Gloria R. Denison, Appellant, v. United States of America, Appellee, 325 F.2d 623 (D.C. Cir. 1963)Annotate this Case
Decided October 17, 1963
Miss Hazel P. Tucker, Washington, D. C., for appellant.
Mr. Gerald A. Messerman, Asst. U. S. Atty., with whom Messrs. David C. Acheson, U. S. Atty., and Frank Q. Nebeker, Asst. U. S. Atty., were on the brief, for appellee.
Before DANAHER, BURGER and McGOWAN, Circuit Judges.
DANAHER, Circuit Judge.
A jury found the appellant guilty on two counts of violation of the narcotics laws but acquitted her on a third count which charged that she had facilitated the concealment and sale of narcotics. The sole defense at trial was entrapment. She concedes on brief that the trial court "properly instructed the jury on the law of entrapment." She seeks reversal of her conviction on the ground essentially that there was entrapment as a matter of law, and, in any event, because of her acquittal on the third count, the verdict was inconsistent.
The Government's evidence disclosed that on December 11, 1961 a Baltimore police officer, one Garrett, was working with agents of the Federal Bureau of Narcotics. That evening about 6:30 he met a special employee, and after receiving $50 in Government funds, the two proceeded by automobile to the 1400 block of Florida Avenue. The special employee entered premises there and returned in about ten minutes. The two men waited until the appellant came out and entered the automobile. She directed that the car be driven to the vicinity of 7th and E Streets, S. E., where she was to contact one "Frank," her source of supply. There she was given the $50, whereupon she entered a building at 715 Seventh Street, Southeast. Federal narcotics agents had the premises under surveillance at the time. Some ten minutes later the appellant returned to the automobile and handed to the officer 44 capsules containing heroin, retaining 6 capsules for herself.
The appellant testified that she was addicted to the use of narcotics at the time and had been for some months. She testified that she saw "Frank" and obtained narcotics from him. She denied testimony by the officer that the narcotics were being purchased for the purpose of resale and testified that she had participated in the purchase and delivery of the narcotics at the instance of and as a favor to the special employee. Further details elicited from testimony of the appellant and her paramour tended to show that "Frank" was known to them as a "big dealer" in "a higher grade of narcotics."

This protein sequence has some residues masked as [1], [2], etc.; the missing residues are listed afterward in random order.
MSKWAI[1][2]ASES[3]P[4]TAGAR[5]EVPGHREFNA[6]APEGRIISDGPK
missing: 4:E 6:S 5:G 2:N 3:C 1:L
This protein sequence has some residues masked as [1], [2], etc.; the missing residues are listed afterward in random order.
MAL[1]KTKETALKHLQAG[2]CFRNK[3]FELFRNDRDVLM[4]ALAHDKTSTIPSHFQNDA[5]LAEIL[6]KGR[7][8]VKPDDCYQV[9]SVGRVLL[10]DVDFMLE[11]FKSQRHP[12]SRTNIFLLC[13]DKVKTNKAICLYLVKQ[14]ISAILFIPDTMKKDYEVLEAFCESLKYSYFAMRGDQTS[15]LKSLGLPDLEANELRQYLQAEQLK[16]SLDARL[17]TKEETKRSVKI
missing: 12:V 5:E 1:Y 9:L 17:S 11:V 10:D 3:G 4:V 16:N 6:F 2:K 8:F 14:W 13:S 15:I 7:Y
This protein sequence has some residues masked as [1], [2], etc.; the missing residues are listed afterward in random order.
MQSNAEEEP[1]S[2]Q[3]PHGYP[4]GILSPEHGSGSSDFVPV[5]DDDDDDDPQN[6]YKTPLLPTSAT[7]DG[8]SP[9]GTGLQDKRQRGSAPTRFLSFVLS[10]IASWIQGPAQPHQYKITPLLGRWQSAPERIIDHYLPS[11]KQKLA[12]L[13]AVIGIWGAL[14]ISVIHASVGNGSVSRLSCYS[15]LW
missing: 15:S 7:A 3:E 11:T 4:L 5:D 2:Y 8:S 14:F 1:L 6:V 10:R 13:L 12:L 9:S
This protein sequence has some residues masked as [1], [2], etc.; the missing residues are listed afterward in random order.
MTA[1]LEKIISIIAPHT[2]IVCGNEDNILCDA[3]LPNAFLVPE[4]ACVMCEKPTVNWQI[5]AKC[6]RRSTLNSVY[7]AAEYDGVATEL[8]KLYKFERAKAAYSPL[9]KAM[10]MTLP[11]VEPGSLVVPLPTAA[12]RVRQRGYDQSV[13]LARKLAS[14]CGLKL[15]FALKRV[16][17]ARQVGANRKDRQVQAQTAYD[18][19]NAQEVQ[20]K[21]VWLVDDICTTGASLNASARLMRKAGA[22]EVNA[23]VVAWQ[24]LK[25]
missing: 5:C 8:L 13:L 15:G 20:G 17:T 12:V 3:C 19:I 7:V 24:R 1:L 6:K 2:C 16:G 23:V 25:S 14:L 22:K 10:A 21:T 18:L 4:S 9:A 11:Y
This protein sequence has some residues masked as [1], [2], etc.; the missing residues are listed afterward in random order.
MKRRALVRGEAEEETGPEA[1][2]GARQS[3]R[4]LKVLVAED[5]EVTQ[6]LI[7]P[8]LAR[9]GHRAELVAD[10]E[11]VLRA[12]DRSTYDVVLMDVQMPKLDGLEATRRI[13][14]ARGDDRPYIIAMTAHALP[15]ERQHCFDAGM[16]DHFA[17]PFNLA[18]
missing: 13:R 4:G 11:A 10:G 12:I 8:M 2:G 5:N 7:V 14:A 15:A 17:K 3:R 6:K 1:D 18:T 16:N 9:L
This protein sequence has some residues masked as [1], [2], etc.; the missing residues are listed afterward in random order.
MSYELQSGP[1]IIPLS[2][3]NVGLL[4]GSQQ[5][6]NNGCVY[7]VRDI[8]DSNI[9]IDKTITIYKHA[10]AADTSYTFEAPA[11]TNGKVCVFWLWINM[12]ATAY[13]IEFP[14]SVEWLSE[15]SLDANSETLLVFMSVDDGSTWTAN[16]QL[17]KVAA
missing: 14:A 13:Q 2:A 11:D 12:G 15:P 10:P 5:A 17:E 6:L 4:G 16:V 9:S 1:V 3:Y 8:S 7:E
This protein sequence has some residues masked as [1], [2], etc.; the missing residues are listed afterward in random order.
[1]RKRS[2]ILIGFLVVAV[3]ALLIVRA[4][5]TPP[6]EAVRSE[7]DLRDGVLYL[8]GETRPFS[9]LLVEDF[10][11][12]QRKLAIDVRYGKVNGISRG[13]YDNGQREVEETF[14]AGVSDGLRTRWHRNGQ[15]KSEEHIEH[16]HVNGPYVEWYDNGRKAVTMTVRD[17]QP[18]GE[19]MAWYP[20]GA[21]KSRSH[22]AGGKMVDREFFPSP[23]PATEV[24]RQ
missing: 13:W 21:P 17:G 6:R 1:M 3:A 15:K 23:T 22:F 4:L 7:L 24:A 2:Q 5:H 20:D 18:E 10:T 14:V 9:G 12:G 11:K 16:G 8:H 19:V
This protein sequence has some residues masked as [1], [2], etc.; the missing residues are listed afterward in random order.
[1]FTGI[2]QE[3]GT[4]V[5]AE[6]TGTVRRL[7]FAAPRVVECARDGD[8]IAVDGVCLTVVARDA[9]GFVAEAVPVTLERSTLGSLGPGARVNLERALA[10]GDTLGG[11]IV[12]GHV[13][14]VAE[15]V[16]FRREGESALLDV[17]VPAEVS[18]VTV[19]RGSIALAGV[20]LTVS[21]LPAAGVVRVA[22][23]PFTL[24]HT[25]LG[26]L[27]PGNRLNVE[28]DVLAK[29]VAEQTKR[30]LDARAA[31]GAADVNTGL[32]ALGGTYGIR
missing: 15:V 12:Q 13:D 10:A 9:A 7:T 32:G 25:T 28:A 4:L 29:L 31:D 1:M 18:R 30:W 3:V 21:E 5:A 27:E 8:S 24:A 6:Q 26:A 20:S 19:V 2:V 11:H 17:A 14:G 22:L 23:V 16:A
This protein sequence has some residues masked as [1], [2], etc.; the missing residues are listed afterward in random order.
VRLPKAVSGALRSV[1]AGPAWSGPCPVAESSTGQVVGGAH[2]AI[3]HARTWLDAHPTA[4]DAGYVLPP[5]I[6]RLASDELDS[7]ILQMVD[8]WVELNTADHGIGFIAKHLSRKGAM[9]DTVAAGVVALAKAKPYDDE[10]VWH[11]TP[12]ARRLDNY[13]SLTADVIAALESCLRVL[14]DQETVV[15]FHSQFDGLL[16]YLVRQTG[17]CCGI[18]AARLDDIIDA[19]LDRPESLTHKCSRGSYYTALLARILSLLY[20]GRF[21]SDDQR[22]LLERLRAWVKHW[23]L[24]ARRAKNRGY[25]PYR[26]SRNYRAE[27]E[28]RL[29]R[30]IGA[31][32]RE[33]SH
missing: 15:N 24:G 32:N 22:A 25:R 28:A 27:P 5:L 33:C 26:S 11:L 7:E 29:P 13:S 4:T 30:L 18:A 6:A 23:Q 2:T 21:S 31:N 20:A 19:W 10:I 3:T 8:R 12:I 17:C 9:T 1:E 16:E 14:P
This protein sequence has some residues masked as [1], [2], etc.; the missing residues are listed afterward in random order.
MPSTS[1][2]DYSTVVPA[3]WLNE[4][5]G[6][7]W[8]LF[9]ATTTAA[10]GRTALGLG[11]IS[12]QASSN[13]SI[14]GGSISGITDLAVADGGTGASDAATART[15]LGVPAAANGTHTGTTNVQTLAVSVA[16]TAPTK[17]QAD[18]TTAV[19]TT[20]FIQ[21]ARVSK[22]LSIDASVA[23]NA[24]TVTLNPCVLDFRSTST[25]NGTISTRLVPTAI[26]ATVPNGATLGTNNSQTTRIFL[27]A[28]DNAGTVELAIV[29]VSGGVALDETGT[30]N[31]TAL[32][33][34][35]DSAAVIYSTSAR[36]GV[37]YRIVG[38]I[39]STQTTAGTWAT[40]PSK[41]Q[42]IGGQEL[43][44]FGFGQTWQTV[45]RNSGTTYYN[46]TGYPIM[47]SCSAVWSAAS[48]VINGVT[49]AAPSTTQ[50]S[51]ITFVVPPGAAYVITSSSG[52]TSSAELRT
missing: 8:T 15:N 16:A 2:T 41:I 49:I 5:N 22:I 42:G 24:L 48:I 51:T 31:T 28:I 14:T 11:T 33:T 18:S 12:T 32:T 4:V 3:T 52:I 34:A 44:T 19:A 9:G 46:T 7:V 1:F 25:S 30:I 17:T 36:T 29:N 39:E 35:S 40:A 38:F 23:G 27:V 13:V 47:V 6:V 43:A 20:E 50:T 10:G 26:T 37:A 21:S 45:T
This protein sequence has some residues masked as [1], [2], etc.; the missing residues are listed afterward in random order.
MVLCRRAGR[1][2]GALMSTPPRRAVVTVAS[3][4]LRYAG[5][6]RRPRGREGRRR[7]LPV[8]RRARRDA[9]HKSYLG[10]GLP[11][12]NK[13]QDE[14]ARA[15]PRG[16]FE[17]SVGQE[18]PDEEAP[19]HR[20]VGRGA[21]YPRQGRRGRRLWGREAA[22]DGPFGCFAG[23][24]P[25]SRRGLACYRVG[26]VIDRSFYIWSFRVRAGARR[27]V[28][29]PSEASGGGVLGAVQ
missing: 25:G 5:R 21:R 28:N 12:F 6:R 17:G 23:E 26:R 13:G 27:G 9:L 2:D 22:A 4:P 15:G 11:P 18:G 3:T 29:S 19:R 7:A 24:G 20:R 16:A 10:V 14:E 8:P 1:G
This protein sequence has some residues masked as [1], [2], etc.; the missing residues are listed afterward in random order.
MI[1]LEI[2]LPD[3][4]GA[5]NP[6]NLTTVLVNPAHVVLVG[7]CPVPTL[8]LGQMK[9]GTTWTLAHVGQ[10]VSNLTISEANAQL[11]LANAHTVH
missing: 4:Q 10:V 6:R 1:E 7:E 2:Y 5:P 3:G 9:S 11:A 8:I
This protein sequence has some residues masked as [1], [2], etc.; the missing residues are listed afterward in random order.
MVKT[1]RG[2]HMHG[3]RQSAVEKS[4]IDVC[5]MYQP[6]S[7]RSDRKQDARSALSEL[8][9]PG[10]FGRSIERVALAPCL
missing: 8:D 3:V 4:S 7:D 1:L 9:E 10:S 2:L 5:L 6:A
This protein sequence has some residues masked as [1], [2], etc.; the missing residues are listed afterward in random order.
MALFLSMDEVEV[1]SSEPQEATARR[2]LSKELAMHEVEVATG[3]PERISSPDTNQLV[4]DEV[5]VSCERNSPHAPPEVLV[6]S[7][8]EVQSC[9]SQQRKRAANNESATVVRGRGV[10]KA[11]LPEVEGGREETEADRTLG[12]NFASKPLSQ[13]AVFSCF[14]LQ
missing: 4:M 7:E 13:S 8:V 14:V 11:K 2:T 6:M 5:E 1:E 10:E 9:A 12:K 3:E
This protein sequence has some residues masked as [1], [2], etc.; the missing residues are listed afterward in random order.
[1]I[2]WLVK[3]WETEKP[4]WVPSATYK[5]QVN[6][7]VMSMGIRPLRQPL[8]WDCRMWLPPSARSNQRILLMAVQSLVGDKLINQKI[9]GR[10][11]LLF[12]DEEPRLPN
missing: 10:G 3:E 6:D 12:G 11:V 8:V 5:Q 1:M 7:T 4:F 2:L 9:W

Viewing the record as a whole, there was conflicting evidence1 to be sure, but an ample basis was established to support the jury's determination that the appellant was ready and willing to participate in the sordid venture to obtain 6 capsules of heroin for herself. We are unanimous in our view that there was no entrapment as a matter of law. Unlike the situation in Johnson v. United States, 115 U.S.App.D.C. 63, 64, 317 F.2d 127, 128 (1963), where a requested instruction was refused, the trial judge here fully charged the jury on the elements of entrapment. Cf. Berry v. United States, 116 U.S.App.D.C. —, 324 F.2d 407 (1963). Nor is there merit in the appellant's claim respecting the alleged inconsistency in the verdict. United States v. Dotterweich, 320 U.S. 277, 279, 64 S. Ct. 134, 88 L. Ed. 48 (1943); Dunn v. United States, 284 U.S. 390, 52 S. Ct. 189, 76 L. Ed. 356 (1932).
Compare Sherman v. United States, 356 U.S. 369, 373, 78 S. Ct. 819, 821, 2 L. Ed. 2d 848 (1958), where the Court pointed out that "we are not choosing between conflicting witnesses, nor judging credibility. * * * We reach our conclusion from the undisputed testimony of the prosecution's witnesses." It is not for us to assess the extent of the credit the jury was free to accord to the testimony of the defendant and her paramour. See Wigfall v. United States, 97 U.S.App.D. C. 252, 230 F.2d 220 (1956)